The Korean show brings together 100 contestants — including national team athletes, content creators, and MMA fighters — to compete in a series of games requiring strength, agility, endurance, and teamwork to prove who has the best physique. Contestants put on uniforms and are herded into a room where an ominous voice announces game rules as a projection of a blue, glowing orb looms over them, invoking the Eye of Sauron. Winners move on to the next game; losers confront life-size sculptures of their torsos and smash them with a hammer.
Everyone on the show is painfully hot and capable. The spectacle of strength alone is compelling enough to warrant a marathon viewing, but the allure of Physical: 100 is not just the eye candy — it’s also the ethos of the competition. Participants approach the games with collegial spirit and a reverence for both teammates and opponents, both of which are sorely missing in many American reality series, which are set up to stoke interpersonal drama and backstabbing. Those who are eliminated warmly cheer on the competitors who remain. Watching the show awoke a desire in me — a naturally small and unathletic person — to experience the physicality of flipping a person over my shoulder and pinning them to the ground. —Venessa Wong from “I’m Obsessed With ‘Physical: 100’”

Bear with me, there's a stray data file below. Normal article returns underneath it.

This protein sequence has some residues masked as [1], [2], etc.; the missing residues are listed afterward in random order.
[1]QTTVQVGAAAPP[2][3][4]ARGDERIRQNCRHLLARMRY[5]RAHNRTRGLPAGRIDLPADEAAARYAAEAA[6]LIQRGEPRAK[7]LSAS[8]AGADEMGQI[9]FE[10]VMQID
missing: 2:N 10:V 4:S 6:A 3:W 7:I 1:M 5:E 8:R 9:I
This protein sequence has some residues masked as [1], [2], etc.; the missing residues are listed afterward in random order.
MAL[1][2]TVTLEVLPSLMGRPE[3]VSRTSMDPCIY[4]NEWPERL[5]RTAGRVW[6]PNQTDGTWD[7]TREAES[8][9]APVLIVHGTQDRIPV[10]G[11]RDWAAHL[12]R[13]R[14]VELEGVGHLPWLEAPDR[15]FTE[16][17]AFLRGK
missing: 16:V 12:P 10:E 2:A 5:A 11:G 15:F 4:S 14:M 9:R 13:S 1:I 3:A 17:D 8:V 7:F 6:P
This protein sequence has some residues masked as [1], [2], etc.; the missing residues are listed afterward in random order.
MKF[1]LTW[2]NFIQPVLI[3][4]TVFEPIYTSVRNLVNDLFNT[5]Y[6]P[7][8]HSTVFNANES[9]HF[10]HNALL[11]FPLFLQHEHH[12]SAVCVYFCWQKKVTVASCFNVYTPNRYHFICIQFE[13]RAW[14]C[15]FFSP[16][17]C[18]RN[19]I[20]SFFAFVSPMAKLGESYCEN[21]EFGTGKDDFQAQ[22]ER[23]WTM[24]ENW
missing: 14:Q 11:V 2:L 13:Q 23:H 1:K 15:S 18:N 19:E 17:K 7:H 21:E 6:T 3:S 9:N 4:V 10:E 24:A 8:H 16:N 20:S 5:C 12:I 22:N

Where to watch: Netflix
The Real Housewives put Bravo on the map as a reality TV powerhouse. But the channel has also zeroed in on other subcultures, exposing the pressure of the behind-the-scenes labor of luxury yacht crews, the drunken hijinks of annoying millennial white Hamptonites, and most recently, the lives, loves, and clashes of (around) five Indian American families in Miami with Family Karma.
Now in its third season, the best part about Karma is that there are so many different families and plotlines that it doesn’t have to manufacture drama. Both parents, adult kids, and sometimes even grandparents are part of the show. There’s the thirtysomething unhappy couple Vishal and Richa, whose struggles are aggravated by her mom’s meddling; there’s Brian, a twentysomething corny hot guy moving out of his parents’ home; there’s Bali, who still struggles with a controlling ex-husband. Most poignantly this season, we see interracial gay couple Nicholas and Amrit attempting to integrate queer love and tradition as they plan their wedding. Their storyline has featured some of the most nuanced family dialogues on the subject ever depicted on television. Like most ongoing reality franchises, Karma is leaning more and more into meta drama (about the fairness of cast members keeping parts of their lives off the show). But so far, it retains enough of the charming vibe of earlier reality television to feel like a refreshing change of pace in the genre. —Alessa Dominguez
Where to watch: Bravo